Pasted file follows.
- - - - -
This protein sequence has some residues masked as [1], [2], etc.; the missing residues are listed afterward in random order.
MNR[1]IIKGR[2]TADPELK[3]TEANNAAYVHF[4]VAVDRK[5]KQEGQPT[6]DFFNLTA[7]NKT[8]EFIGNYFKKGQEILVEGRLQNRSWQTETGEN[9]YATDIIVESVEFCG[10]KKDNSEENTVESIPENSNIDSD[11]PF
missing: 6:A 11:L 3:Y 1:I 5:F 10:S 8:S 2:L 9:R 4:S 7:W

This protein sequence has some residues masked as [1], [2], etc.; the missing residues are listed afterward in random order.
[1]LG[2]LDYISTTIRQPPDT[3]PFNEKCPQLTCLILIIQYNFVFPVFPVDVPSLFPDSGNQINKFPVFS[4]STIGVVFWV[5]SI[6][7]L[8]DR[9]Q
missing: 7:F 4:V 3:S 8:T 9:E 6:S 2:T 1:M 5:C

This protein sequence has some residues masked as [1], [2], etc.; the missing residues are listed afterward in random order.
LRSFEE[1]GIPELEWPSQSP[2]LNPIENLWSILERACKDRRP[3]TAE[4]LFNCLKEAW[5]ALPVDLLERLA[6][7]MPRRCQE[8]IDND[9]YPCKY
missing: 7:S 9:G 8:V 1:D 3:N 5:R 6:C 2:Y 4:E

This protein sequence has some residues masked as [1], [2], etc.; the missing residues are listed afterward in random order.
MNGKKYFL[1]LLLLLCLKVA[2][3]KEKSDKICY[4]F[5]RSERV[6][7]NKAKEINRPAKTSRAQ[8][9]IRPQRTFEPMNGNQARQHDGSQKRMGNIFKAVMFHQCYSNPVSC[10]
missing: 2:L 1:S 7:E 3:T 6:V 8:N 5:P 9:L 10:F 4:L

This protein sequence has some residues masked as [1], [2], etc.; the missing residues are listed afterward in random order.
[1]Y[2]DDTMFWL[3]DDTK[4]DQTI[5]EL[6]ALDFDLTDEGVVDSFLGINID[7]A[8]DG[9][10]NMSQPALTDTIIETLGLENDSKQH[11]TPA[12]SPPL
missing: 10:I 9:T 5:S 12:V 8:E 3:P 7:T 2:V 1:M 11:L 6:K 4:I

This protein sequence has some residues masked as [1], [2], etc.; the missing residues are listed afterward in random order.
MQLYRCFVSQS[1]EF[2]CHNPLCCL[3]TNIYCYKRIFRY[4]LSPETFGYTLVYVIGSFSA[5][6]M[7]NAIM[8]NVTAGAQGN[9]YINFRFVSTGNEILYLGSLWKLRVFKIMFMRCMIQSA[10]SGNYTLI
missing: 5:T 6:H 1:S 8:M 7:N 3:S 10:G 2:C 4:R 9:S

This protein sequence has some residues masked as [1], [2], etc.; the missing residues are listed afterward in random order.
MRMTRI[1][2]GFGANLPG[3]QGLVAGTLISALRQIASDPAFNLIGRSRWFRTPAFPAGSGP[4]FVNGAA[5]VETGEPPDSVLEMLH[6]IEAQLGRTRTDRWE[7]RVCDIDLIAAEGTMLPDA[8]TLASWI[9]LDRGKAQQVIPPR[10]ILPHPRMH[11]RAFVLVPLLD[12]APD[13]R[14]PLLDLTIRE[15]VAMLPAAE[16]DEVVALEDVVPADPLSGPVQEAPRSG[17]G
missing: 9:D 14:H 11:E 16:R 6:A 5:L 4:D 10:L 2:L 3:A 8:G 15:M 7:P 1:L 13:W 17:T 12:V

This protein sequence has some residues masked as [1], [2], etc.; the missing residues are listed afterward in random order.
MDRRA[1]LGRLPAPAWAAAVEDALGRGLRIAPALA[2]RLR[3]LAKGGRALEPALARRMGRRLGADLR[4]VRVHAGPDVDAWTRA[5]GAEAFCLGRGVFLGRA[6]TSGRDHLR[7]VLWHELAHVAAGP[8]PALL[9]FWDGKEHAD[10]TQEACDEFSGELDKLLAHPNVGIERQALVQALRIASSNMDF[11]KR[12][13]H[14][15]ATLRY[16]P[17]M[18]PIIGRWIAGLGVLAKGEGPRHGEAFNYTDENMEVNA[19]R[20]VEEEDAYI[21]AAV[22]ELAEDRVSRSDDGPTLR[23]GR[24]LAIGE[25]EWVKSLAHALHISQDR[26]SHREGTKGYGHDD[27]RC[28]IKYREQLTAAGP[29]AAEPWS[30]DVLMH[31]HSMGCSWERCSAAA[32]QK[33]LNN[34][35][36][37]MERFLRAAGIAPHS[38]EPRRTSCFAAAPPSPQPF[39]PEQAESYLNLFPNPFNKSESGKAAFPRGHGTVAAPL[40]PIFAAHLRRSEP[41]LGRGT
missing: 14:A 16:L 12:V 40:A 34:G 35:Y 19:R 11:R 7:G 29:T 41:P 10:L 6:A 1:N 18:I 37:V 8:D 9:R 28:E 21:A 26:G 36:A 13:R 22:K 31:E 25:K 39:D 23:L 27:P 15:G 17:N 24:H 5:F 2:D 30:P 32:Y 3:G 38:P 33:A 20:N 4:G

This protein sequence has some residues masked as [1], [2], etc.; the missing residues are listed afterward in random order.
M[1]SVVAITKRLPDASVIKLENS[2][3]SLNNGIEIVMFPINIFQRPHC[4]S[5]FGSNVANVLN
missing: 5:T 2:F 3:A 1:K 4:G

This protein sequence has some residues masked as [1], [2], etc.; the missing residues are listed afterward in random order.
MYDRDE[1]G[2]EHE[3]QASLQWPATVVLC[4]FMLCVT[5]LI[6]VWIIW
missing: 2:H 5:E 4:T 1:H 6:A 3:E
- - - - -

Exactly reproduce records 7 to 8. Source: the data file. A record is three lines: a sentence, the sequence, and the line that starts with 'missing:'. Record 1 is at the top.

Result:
This protein sequence has some residues masked as [1], [2], etc.; the missing residues are listed afterward in random order.
MRMTRI[1][2]GFGANLPG[3]QGLVAGTLISALRQIASDPAFNLIGRSRWFRTPAFPAGSGP[4]FVNGAA[5]VETGEPPDSVLEMLH[6]IEAQLGRTRTDRWE[7]RVCDIDLIAAEGTMLPDA[8]TLASWI[9]LDRGKAQQVIPPR[10]ILPHPRMH[11]RAFVLVPLLD[12]APD[13]R[14]PLLDLTIRE[15]VAMLPAAE[16]DEVVALEDVVPADPLSGPVQEAPRSG[17]G
missing: 9:D 14:H 11:E 16:R 6:A 5:L 4:D 10:L 2:L 3:A 8:G 15:M 7:P 1:L 13:W 17:T 12:V

This protein sequence has some residues masked as [1], [2], etc.; the missing residues are listed afterward in random order.
MDRRA[1]LGRLPAPAWAAAVEDALGRGLRIAPALA[2]RLR[3]LAKGGRALEPALARRMGRRLGADLR[4]VRVHAGPDVDAWTRA[5]GAEAFCLGRGVFLGRA[6]TSGRDHLR[7]VLWHELAHVAAGP[8]PALL[9]FWDGKEHAD[10]TQEACDEFSGELDKLLAHPNVGIERQALVQALRIASSNMDF[11]KR[12][13]H[14][15]ATLRY[16]P[17]M[18]PIIGRWIAGLGVLAKGEGPRHGEAFNYTDENMEVNA[19]R[20]VEEEDAYI[21]AAV[22]ELAEDRVSRSDDGPTLR[23]GR[24]LAIGE[25]EWVKSLAHALHISQDR[26]SHREGTKGYGHDD[27]RC[28]IKYREQLTAAGP[29]AAEPWS[30]DVLMH[31]HSMGCSWERCSAAA[32]QK[33]LNN[34][35][36][37]MERFLRAAGIAPHS[38]EPRRTSCFAAAPPSPQPF[39]PEQAESYLNLFPNPFNKSESGKAAFPRGHGTVAAPL[40]PIFAAHLRRSEP[41]LGRGT
missing: 14:A 16:L 12:V 40:A 34:G 35:Y 19:R 11:R 7:G 29:T 41:P 10:L 6:A 1:N 18:I 37:V 8:D 9:R 28:E 21:A 26:G 36:A 13:R 22:K 31:E 25:K 39:D 23:L 27:P 15:G 17:N 24:H 5:F 2:D 30:P 32:Y 3:G 38:P 33:A 20:N 4:G